Malaria is a serious tropical diseases in Africa. On some safaris you will be travelling through malaria endemic areas, so we have provided you with the following information to raise your awareness before you leave your home.
What can I do to prevent malaria while I’m traveling?
Malaria is a potentially fatal parasitic disease transmitted by the bite of infected female mosquitoes. You can reduce your risk of malaria by using mosquito repellent, wearing protective clothing such as long pants and long-sleeved shirts, and taking certain prescription medicines.
Recommended mosquito repellents contain at least 20-35 percent DEET (N, N-diethyl-m-toluamide) such as Off! Deep Woods Insect Repellent. We also recommend spraying your clothing, bedding and a mosquito net with mosquito repellent. The choice of antimalaria medicine depends on the time that you travel and your destination. Talk to your doctor about the necessary protective measures.
The malaria pathogen is not a bacterium or a virus but a unicellular parasite of which there are four different species. The two most common in southern Africa are Plasmodium Falciparum (accounting for 90 – 95% of cases) and Plasmodium Vivax.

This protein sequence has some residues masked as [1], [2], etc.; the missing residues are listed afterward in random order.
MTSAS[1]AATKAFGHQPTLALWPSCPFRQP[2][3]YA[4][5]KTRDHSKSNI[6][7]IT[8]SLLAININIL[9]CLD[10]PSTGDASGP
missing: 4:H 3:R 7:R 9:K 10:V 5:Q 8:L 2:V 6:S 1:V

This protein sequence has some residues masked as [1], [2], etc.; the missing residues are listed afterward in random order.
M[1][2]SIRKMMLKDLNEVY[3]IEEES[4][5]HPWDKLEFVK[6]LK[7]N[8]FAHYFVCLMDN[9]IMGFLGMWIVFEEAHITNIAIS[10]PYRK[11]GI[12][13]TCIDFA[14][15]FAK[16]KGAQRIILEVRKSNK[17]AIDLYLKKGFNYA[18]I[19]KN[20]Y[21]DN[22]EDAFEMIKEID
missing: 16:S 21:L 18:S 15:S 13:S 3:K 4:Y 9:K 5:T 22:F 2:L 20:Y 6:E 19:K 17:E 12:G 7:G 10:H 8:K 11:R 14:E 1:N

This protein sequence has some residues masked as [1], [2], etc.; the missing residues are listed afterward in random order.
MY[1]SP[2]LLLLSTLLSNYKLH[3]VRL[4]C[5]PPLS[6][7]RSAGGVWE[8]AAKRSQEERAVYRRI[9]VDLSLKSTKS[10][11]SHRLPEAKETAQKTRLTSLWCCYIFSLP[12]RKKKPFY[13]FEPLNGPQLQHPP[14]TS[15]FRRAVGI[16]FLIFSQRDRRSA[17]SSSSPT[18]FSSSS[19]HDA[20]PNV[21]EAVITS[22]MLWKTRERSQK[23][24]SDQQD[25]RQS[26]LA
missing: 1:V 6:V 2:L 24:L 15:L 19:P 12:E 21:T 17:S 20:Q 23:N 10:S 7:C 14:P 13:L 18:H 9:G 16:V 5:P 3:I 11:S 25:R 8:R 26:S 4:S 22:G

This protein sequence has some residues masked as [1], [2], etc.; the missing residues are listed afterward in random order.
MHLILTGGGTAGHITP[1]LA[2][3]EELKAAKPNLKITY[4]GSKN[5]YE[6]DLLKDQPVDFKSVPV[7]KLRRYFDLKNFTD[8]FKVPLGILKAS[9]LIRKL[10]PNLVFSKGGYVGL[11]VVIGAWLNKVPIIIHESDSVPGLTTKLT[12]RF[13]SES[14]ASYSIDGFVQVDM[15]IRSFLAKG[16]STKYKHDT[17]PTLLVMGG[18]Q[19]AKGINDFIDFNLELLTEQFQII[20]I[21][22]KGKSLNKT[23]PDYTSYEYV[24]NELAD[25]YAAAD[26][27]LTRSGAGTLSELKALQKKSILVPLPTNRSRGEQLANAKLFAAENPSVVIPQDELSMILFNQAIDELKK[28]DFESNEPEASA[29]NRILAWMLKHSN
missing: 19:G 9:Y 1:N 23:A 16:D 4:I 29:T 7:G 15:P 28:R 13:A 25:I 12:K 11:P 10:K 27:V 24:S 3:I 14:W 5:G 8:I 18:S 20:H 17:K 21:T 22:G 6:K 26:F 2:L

Plasmodium Falciparum is the most aggressive species, often killing through coma or anemia. Plasmodium Vivax can cause a recurring and debilitating infection, but rarely kills. Malaria is a cyclic disease. The first symptom is fever followed by chills after several hours. Two to four days later, the fever returns, again followed by chills and more fever. Serious cases of malaria affect the brain, liver and kidneys, producing long-term anemic effects. Progression of symptoms from initial fever to death can take as little as 24 hours.
Links to other sites:
World Health Organization
Malaria Foundation International
International Travel and Health